Shortly after the release of Music in High Places founding drummer Wade Youman was ejected from the band due to personal and professional issues. Wade later went on to Join The Rattlesnake Aces. For the recording of their next album Here's to the Mourning drummers Adrian Young of No Doubt and Tony Palermo of Pulley joined the band in the studio. The band got along so well with Palermo that by the time of the album's release in 2005 he had joined as their permanent drummer. Much of the lyrics on the album were co-written by singer Scott Russo's girlfriend Aimee Allen, with whom he formed the side project Scott & Aimee. Allen and Linda Perry contributed to the writing of the album's lead single "Save Me (Wake Up Call)," which reached No. 5 on US modern rock charts. This was followed by the single "She Says."
In March 2005 guitarist Rob Brewer was fired from Unwritten Law after a physical altercation on stage with Russo. Russo and other band members collectively decided to remove Brewer from the band. The band chose not to replace him and continued on as a 4-piece. They continued to tour in support of Here's to the Mourning across the United States as well as internationally.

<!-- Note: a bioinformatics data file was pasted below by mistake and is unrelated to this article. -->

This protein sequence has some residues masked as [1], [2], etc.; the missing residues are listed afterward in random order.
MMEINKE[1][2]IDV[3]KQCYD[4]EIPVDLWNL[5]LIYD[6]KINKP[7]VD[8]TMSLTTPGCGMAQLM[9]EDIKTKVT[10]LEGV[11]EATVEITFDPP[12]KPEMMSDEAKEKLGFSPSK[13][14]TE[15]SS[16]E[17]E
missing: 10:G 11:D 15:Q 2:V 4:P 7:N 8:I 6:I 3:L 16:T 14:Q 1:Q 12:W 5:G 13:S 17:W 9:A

Unwritten Law spent much of 2006 recording a "best of" album entitled The Hit List, which was released on January 2, 2007 by Abydos Records. It includes 17 of the band's most popular songs, most of which were re-recorded by the current lineup, as well as 2 new songs including lead single "Shoulda Known Better." Interscope also released a "best of" compilation entitled 20th Century Masters: The Millennium Collection which includes songs from the albums Unwritten Law and Elva. On January 3, 2007 the band performed "Shoulda Known Better" on The Tonight Show with Jay Leno. That July the band embarked on a North American tour in support of The Hit List, with Scott & Aimee drummer Dylan Howard filling in for roughly half the tour while Palermo stayed home with his wife, who was due to give birth.
Also during 2007, Palermo acted as fill-in touring drummer for Papa Roach. In March 2008 it was announced that Palermo had joined Papa Roach permanently. Meanwhile, Unwritten Law, with new drummer Dylan Howard, filmed a live DVD at the Key Club in Hollywood, California in March 2008. The album, titled Live and Lawless, was released September 30, 2008 through Suburban Noize Records. Unwritten Law's sixth studio album, Swan, was also released through Suburban Noize on March 29, 2011. On January 24, 2011, Unwritten Law posted on their Myspace page the first single from their new album called "Starships and Apocalypse." They have also been confirmed to play the 2011 Warped Tour.